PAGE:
He's still finding the balance between pushing himself – to perfection or to exhaustion. This season is already different to last for Weller, having switched NEAFL clubs over summer. Last year he played with Broadbeach, which was closer to home and where he was getting comfortable. But because of a rule change, he has transitioned with a group of teammates to the Southport Sharks, about a 30-minute drive from his house.
The first game he played with the senior team he felt he was getting to the right spots, but wasn't always used as an option through the midfield. But whenever he won the ball, he delivered it well, and made quick and correct decisions.
Aiming to play AFL in a developing region has also affected Weller, particularly given he came from Tasmania, where football at every level is devoured, and the state continues to lobby for its own AFL club.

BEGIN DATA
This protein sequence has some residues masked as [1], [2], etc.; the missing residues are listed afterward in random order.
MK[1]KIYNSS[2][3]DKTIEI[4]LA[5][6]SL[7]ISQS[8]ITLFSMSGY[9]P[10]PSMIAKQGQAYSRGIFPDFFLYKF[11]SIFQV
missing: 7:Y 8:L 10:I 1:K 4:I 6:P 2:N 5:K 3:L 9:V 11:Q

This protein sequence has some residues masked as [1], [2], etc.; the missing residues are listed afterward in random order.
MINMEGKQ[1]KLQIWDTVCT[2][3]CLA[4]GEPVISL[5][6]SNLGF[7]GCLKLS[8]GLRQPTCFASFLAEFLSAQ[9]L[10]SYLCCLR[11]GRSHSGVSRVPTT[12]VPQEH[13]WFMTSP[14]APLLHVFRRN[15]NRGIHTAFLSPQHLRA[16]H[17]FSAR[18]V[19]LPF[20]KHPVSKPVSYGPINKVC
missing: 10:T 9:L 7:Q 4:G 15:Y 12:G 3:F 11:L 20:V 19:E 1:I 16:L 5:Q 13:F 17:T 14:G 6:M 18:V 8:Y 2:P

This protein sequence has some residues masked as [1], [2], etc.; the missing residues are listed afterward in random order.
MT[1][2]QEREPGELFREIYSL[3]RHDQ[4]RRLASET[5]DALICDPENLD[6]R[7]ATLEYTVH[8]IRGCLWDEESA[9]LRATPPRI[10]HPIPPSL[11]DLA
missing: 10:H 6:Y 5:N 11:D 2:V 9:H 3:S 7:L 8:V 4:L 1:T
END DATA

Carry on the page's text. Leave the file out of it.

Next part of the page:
"Being in Queensland, you definitely feel you're missing out on a bit. You hear so much about the TAC Cup and what it's like down in Victoria," he said. "Sometimes I wish I got to develop in that system."
When he arrived on the Gold Coast, and started at All Saints Anglican School, there was never a Sherrin kicked around at lunchtime. But they did have an Aussie Rules team, which Weller joined. Before each game, the players mouthed with all the same clichés, and prepared like a serious side.
Then they ran out onto a ground that was about 70 metres long, with plastic goal posts. "It was like an Auskick game," Weller said.
Through the Suns academy and Queensland's under-18 side, he found teenagers hoping for the same thing as him, but many of his closest mates from school don't really follow footy, apart from sending Weller a text when he's been written about in the media. "It might be why I have always worked hard at things by myself, and in my own way," he said. "I worked out early that I had to challenge myself at training."